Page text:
What is DocFx? It’s a static site generator mainly used for creating API documentation for your code. But it can be used for any static sites. We use this for the Lucene.Net project’s website and documentation. The end result is API docs that look and feel a little bit familiar, kind of like Microsoft’s own API documentation website. I’m not entirely sure if their docs are built with DocFx but I suspect it is but with some highly customized builds and plugins … but that’s just my own assumption.

Speaking of customizing DocFx, it is certainly possible. That said the ironic part about DocFx is that it’s own documentation is not great. One of the markdown customizations we needed for the Lucene.Net project was to add a customized note that some APIs are experimental. This tag is based on the converted Java Lucene docs and looks like: “@ lucene.experimental ”. So we wanted to detect that string and convert it to a nice looking note similar to the DocFx markdown note. Luckily there is some docs on how to do that although they’re not at all succinct but the example pretty much covers exactly what we wanted to do.

Block markdown token

This example is a block level token since it exists on it’s own line and not within other text. This is also the example DocFx provides in it’s docs. It’s relatively easy to do:

  • Register a IDfmEngineCustomizer to insert/add a “Block Rule”
  • Create a new “Block Rule” which in it’s simplistic form is a regex that parses the current text block and if it matches it returns an instance of a custom “Token” class
  • Create a custom “Token” class to store the information about what you’ve parsed
  • Create a custom “Renderer” to write out actual HTML result you want
  • Register a IDfmCustomizedRendererPartProvider to expose your “Renderer”

This all uses MEF to wire everything up. You can see the Lucene.Net implementation of a custom markdown block token here: https://github.com/apache/lucenenet/tree/master/src/docs/LuceneDocsPlugins

Inline markdown token

The above was ‘easy’ because it’s more or less following the DocFx documentation example. So the next challenge is that I wanted to be able to render an Environment Variable value within the markdown… sounds easy enough? Well the code result is actually super simple but my journey to get there was absolutely not!

There’s zero documentation about customizing the markdown engine for inline markdown and there’s almost zero documentation in the codebase about what is going on too which makes things a little interesting. I tried following the same steps above for the block markdown token and realized in the code that it’s using a MarkdownBlockContext instance so I discovered there’s a MarkdownInlineContext so thought, we’ll just swap that out … but that doesn’t work. I tried inserting my inline rule at the beginning, end, middle, etc… of the DfmEngineBuilder.InlineInlineRules within my IDfmEngineCustomizer but nothing seemed to happen. Hrm. So I cloned the DocFx repo and started diving into the tests and breaking pointing, etc…

So here’s what I discovered:

  • Depending on the token and if a token can contain other tokens, its the tokens responsibility to recurse the parsing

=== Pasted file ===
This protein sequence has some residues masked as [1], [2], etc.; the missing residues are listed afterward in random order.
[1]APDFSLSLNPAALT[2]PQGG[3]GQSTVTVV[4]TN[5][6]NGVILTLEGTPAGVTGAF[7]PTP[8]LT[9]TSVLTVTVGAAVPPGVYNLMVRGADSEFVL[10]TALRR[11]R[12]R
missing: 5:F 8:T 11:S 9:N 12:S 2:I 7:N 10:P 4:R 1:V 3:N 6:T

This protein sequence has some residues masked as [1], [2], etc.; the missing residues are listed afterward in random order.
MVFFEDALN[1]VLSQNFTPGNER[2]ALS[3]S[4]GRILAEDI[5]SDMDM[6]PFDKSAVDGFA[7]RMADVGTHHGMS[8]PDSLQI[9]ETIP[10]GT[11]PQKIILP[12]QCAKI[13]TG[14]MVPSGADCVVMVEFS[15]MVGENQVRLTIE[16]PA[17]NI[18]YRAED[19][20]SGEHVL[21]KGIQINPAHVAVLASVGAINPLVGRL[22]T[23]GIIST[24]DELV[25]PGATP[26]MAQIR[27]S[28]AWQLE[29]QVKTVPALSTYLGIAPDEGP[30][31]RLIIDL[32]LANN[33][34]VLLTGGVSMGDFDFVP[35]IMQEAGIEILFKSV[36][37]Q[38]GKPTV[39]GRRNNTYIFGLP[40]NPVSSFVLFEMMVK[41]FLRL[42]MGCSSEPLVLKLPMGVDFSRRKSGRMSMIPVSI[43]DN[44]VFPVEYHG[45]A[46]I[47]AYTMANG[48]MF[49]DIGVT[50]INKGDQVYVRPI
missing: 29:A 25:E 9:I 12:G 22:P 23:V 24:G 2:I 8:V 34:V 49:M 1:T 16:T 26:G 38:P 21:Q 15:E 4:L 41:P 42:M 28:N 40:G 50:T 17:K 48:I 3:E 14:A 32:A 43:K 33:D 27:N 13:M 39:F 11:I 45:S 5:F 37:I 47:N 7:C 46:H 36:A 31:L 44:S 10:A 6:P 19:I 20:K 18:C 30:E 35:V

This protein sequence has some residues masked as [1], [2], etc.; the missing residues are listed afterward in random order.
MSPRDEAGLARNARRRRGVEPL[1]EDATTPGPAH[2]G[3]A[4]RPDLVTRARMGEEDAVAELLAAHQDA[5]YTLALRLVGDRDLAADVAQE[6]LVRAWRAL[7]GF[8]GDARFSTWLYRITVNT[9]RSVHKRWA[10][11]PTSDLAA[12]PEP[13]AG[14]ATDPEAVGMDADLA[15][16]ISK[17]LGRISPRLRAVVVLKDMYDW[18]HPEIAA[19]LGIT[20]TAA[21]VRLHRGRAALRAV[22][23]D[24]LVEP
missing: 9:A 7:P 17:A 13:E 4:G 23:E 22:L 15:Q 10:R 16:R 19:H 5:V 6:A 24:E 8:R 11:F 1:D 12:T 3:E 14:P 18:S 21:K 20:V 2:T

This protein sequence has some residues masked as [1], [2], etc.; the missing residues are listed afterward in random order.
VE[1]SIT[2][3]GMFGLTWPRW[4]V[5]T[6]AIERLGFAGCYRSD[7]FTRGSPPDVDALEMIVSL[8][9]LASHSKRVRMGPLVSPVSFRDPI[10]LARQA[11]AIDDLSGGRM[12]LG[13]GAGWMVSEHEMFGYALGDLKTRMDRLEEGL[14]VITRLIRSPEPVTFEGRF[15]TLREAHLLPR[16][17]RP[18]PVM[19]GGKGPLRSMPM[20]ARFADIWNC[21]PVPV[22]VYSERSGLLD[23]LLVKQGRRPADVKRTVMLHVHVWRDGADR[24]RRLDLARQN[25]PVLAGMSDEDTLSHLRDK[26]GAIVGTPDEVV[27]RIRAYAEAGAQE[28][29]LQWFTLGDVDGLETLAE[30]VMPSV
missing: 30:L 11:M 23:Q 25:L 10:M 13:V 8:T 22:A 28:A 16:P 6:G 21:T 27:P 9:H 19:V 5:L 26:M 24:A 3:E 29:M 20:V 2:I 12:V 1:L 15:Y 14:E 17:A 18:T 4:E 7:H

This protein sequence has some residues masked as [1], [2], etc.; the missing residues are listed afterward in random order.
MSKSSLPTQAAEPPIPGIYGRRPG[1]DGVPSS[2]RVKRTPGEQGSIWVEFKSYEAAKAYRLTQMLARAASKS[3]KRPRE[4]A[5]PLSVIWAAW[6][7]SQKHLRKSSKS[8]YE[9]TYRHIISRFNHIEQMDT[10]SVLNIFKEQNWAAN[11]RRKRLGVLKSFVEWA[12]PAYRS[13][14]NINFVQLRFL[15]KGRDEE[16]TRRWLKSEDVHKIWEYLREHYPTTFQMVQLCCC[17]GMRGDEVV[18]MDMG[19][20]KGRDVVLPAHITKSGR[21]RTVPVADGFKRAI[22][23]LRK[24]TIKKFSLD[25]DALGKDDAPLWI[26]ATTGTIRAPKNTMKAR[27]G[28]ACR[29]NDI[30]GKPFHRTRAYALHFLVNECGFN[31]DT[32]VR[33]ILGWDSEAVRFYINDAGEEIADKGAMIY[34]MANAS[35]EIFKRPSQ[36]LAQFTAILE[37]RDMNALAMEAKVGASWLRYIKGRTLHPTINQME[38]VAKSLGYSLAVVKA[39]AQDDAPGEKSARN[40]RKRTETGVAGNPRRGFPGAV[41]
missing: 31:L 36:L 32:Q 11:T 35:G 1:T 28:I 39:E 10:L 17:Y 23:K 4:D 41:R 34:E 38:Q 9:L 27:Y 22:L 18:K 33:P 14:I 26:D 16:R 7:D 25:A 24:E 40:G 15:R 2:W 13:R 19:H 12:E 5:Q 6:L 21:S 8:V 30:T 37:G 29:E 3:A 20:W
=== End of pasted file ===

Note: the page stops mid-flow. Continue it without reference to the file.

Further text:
• There’s a sort of ‘catch all’ rule called MarkdownTextInlineRule and that will ‘eat’ characters that don’t match the very specific markdown chars that it’s not looking for.
    • This means that if you have an inline token that is delimited by chars that this doesn’t ‘eat’, then your rule will not match. So your rule can only begin with certain chars: \<!\[*`
  • Your rule must run before this one
  • For inline rules you don’t need a “Renderer” (i.e. IDfmCustomizedRendererPartProvider)
  • Inline rule regex needs to match at the beginning of the string with the hat ^ symbol. This is a pretty critical part of how DocFx parses it’s inline content.

Now that I know that, making this extension is super simple:

  • I’ll make a Markdown token: [EnvVar:MyEnvironmentVar] which will parse to just render the value of the environment variable with that name, in this example: MyEnvironmentVariable.
  • I’ll insert my rule to the top of the list so it doesn’t come after the catch-all rule
// customize the engine
[Export(typeof(IDfmEngineCustomizer))]
public class LuceneDfmEngineCustomizer : IDfmEngineCustomizer
{
    public void Customize(DfmEngineBuilder builder, IReadOnlyDictionary<string, object> parameters)
        {
        // insert inline rule at the top
        builder.InlineRules = builder.InlineRules.Insert(0, new EnvironmentVariableInlineRule());
    }
}

// define the rule
public class EnvironmentVariableInlineRule : IMarkdownRule
{
    // give it a name
    public string Name => "EnvVarToken";

    // define my regex to match
    private static readonly Regex _envVarRegex = new Regex(@"^\[EnvVar:(\w+?)\]", RegexOptions.Compiled);

    // process the match
    public IMarkdownToken TryMatch(IMarkdownParser parser, IMarkdownParsingContext context)
    {
        var match = _envVarRegex.Match(context.CurrentMarkdown);
        if (match.Length == 0) return null;

        var envVar = match.Groups[1].Value;
        var text = Environment.GetEnvironmentVariable(envVar);
        if (text == null) return null;

        // 'eat' the characters of the current markdown token so they aren't re-processed
        var sourceInfo = context.Consume(match.Length);

        // return a docfx token that just returns the text passed to it
        return new MarkdownTextToken(this, parser.Context, text, sourceInfo);
    }
}

In the end, that’s actually pretty simple! But don’t go trying to create a fancy token that doesn’t start with those magic characters since it’s not going to work.